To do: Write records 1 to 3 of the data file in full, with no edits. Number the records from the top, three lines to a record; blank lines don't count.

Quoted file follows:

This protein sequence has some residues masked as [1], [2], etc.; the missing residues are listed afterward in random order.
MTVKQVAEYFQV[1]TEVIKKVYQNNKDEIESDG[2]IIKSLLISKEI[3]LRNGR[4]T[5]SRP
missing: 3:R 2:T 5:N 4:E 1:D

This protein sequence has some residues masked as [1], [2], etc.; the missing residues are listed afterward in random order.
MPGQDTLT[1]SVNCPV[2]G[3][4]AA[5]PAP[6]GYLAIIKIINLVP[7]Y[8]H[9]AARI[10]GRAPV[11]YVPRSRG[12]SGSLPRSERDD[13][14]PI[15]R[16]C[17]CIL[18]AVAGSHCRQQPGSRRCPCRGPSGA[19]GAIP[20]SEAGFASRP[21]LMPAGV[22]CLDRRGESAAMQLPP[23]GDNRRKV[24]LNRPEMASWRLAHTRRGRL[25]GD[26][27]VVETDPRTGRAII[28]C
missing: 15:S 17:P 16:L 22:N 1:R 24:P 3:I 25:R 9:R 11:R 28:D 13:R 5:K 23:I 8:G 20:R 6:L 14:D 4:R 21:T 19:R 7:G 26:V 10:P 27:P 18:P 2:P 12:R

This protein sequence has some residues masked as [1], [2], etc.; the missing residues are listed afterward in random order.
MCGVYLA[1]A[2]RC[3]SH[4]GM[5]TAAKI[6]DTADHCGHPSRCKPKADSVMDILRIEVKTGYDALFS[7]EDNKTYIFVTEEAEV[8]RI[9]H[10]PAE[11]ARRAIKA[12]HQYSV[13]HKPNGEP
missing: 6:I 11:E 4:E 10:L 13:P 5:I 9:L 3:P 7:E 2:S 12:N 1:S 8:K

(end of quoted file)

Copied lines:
This protein sequence has some residues masked as [1], [2], etc.; the missing residues are listed afterward in random order.
MTVKQVAEYFQV[1]TEVIKKVYQNNKDEIESDG[2]IIKSLLISKEI[3]LRNGR[4]T[5]SRP
missing: 3:R 2:T 5:N 4:E 1:D

This protein sequence has some residues masked as [1], [2], etc.; the missing residues are listed afterward in random order.
MPGQDTLT[1]SVNCPV[2]G[3][4]AA[5]PAP[6]GYLAIIKIINLVP[7]Y[8]H[9]AARI[10]GRAPV[11]YVPRSRG[12]SGSLPRSERDD[13][14]PI[15]R[16]C[17]CIL[18]AVAGSHCRQQPGSRRCPCRGPSGA[19]GAIP[20]SEAGFASRP[21]LMPAGV[22]CLDRRGESAAMQLPP[23]GDNRRKV[24]LNRPEMASWRLAHTRRGRL[25]GD[26][27]VVETDPRTGRAII[28]C
missing: 15:S 17:P 16:L 22:N 1:R 24:P 3:I 25:R 9:R 11:R 28:D 13:R 5:K 23:I 8:G 20:R 6:L 14:D 4:R 21:T 19:R 7:G 26:V 10:P 27:P 18:P 2:P 12:R

This protein sequence has some residues masked as [1], [2], etc.; the missing residues are listed afterward in random order.
MCGVYLA[1]A[2]RC[3]SH[4]GM[5]TAAKI[6]DTADHCGHPSRCKPKADSVMDILRIEVKTGYDALFS[7]EDNKTYIFVTEEAEV[8]RI[9]H[10]PAE[11]ARRAIKA[12]HQYSV[13]HKPNGEP
missing: 6:I 11:E 4:E 10:L 13:P 5:I 9:L 3:P 7:E 2:S 12:N 1:S 8:K